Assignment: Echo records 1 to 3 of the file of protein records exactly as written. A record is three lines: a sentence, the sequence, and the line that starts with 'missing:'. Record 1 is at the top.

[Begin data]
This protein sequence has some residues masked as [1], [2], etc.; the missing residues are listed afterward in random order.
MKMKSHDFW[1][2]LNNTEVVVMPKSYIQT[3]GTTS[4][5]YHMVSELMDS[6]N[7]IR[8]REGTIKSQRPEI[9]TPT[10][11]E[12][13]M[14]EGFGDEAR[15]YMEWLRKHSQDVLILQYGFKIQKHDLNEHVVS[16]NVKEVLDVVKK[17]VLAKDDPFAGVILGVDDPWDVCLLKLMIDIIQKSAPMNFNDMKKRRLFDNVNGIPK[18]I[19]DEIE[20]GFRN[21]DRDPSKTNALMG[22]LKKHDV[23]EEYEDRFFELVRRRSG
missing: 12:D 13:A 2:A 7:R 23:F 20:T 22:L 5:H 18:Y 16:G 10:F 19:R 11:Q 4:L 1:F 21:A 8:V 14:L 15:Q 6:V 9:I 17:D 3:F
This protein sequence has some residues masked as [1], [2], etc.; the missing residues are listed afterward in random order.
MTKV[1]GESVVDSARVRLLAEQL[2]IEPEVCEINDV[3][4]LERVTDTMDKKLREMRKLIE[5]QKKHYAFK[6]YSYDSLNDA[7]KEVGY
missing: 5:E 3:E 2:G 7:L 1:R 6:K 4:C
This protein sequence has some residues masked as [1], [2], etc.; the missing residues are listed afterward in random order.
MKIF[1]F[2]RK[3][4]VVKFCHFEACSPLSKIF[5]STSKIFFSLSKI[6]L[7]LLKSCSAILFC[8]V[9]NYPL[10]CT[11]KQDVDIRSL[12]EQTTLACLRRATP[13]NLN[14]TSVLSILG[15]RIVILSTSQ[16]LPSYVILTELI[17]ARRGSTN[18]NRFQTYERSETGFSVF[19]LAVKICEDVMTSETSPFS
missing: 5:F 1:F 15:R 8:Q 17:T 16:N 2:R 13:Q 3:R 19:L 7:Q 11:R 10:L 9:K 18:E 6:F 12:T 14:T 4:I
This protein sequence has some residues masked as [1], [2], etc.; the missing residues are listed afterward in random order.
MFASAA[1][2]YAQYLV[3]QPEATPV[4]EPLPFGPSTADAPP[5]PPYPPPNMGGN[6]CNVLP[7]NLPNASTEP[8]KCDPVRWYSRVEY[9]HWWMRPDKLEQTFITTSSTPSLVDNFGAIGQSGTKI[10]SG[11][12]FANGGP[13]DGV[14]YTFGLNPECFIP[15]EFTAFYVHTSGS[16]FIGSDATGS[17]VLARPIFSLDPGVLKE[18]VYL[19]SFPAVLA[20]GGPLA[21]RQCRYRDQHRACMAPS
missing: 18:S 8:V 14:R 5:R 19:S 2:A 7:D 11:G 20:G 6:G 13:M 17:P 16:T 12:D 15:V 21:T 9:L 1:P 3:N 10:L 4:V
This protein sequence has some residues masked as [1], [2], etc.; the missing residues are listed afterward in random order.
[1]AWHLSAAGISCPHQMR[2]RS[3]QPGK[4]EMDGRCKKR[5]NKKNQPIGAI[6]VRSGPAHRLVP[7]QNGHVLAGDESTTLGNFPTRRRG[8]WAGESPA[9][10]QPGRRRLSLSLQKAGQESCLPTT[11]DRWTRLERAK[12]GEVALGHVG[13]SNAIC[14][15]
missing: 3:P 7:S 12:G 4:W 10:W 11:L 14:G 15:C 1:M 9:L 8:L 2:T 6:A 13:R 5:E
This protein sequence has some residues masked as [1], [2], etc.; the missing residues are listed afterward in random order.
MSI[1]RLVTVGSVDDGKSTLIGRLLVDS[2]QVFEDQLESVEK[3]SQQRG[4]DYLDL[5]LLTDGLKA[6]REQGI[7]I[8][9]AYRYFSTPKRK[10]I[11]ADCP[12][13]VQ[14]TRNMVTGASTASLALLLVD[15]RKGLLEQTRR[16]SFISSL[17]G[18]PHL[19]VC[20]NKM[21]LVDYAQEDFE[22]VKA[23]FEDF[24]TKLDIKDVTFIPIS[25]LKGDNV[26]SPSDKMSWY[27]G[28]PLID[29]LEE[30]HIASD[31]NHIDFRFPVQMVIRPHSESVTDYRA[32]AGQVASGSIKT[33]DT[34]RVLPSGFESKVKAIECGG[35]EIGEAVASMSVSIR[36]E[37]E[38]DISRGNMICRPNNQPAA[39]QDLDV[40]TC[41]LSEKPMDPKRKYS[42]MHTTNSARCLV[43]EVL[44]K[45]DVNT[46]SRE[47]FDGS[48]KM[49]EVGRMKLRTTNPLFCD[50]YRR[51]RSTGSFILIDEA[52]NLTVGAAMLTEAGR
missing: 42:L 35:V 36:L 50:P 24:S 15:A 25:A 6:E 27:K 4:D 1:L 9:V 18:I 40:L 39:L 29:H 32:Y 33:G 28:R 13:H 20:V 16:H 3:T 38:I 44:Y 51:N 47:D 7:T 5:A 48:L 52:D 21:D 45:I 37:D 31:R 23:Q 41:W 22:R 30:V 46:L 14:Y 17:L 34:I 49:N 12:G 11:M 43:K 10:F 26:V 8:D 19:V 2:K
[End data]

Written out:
This protein sequence has some residues masked as [1], [2], etc.; the missing residues are listed afterward in random order.
MKMKSHDFW[1][2]LNNTEVVVMPKSYIQT[3]GTTS[4][5]YHMVSELMDS[6]N[7]IR[8]REGTIKSQRPEI[9]TPT[10][11]E[12][13]M[14]EGFGDEAR[15]YMEWLRKHSQDVLILQYGFKIQKHDLNEHVVS[16]NVKEVLDVVKK[17]VLAKDDPFAGVILGVDDPWDVCLLKLMIDIIQKSAPMNFNDMKKRRLFDNVNGIPK[18]I[19]DEIE[20]GFRN[21]DRDPSKTNALMG[22]LKKHDV[23]EEYEDRFFELVRRRSG
missing: 12:D 13:A 2:A 7:R 23:F 20:T 22:L 5:H 18:Y 16:G 10:F 19:R 11:Q 4:L 1:F 21:A 8:V 14:L 15:Q 6:V 9:I 17:D 3:F
This protein sequence has some residues masked as [1], [2], etc.; the missing residues are listed afterward in random order.
MTKV[1]GESVVDSARVRLLAEQL[2]IEPEVCEINDV[3][4]LERVTDTMDKKLREMRKLIE[5]QKKHYAFK[6]YSYDSLNDA[7]KEVGY
missing: 5:E 3:E 2:G 7:L 1:R 6:K 4:C
This protein sequence has some residues masked as [1], [2], etc.; the missing residues are listed afterward in random order.
MKIF[1]F[2]RK[3][4]VVKFCHFEACSPLSKIF[5]STSKIFFSLSKI[6]L[7]LLKSCSAILFC[8]V[9]NYPL[10]CT[11]KQDVDIRSL[12]EQTTLACLRRATP[13]NLN[14]TSVLSILG[15]RIVILSTSQ[16]LPSYVILTELI[17]ARRGSTN[18]NRFQTYERSETGFSVF[19]LAVKICEDVMTSETSPFS
missing: 5:F 1:F 15:R 8:Q 17:T 16:N 2:R 13:Q 3:R 19:L 7:Q 11:R 10:L 9:K 18:E 6:F 12:T 14:T 4:I